Monday, August 30, 2010

A commenter's good idea: extend/adjust ACS dues waivers for unemployed members

An anonymous commenter notes that the ACS bylaws only allow unemployed members to waive their dues for 2 consecutive years. While I suspect that those 2 years might be able to cover most unemployment circumstances for many members, this Great Recession is marked by high numbers of the long-term unemployed (6 months +).

Why not extend ACS unemployment benefits to 3 years?

I can't imagine that this would cost a lot of money (maybe I'm wrong.) Isn't this exactly what you'd want from ACS? I think it's a good idea. What do you think?

6 comments:

  1. Considering that the ACS is re-launching J. Combi. Chem and starting ANOTHER new journal, I highly doubt they're interested in not collecting dues for a longer period of time.

    Like many other people around the chemical blogosphere, I will probably let my ACS membership expire when I no longer need to subject myself to conference posters/talks in order to pad my resume and try to network for jobs. I simply don't feel that the ACS provides enough benefit to justify Madeleine Jacobs making almost $1 million as the head of this "non-profit"

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  2. Interestingly, the link that CJ posted to the ACS website, and where the two-year limit is posted, is no longer functional (as of 10:40 PM, EST on Aug 30).

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  3. Seems to work for me, but slowly. Weirdly, the image that was on the ACS Careers website that leads to the document is broken. Who knows.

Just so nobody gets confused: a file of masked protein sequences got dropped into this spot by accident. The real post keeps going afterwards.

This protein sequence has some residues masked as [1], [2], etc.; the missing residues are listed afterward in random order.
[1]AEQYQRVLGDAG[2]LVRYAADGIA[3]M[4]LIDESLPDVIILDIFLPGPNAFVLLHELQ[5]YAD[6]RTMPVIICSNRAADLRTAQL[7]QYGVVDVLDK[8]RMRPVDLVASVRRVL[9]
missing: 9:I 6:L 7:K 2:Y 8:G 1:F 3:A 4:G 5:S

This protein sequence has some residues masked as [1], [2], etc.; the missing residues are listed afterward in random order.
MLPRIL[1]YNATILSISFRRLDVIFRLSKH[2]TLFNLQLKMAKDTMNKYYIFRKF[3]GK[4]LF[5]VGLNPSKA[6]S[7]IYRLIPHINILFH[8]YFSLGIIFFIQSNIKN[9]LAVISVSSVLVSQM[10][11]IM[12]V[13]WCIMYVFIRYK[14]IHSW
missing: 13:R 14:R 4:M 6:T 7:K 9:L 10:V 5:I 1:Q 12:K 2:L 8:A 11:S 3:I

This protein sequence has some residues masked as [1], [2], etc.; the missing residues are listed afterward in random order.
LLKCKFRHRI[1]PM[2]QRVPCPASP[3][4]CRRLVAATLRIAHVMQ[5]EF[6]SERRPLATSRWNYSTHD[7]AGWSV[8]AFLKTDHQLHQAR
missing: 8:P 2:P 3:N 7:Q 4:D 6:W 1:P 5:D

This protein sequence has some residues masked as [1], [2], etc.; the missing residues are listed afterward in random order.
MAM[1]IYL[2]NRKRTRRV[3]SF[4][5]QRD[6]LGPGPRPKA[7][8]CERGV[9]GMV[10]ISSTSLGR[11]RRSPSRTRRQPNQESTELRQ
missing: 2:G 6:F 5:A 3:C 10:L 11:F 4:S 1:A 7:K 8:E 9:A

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  4. Another suggestion would be:
    OPTIONAL subscription to C & E News. If you don't want to read the rag, then why pay for it? This might help their journalists to understand what the real priorities of ACS members are (like finding a real job).

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  5. I let my ACS membership lapse 3 years ago because i did not want to go through the usual trouble of charging it to my credit card and then asking my employers for reimbursment (and then waiting a month to get the check from my institute). I realized that the ACS membership is not worth the minor nuisance, that I do not miss reading C&EN that much, and that I hate to go to ACS national meetings. Hearing about 1 million salary for top execs of ACS and the ridiculous pricing schemes for the online journal subscription just cemented my conviction that ACS is quite like labor unions taken over by the Gambino family.

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  6. "ACS is quite like labor unions taken over by the Gambino family."

    They don't seem to care at all about most chemists.

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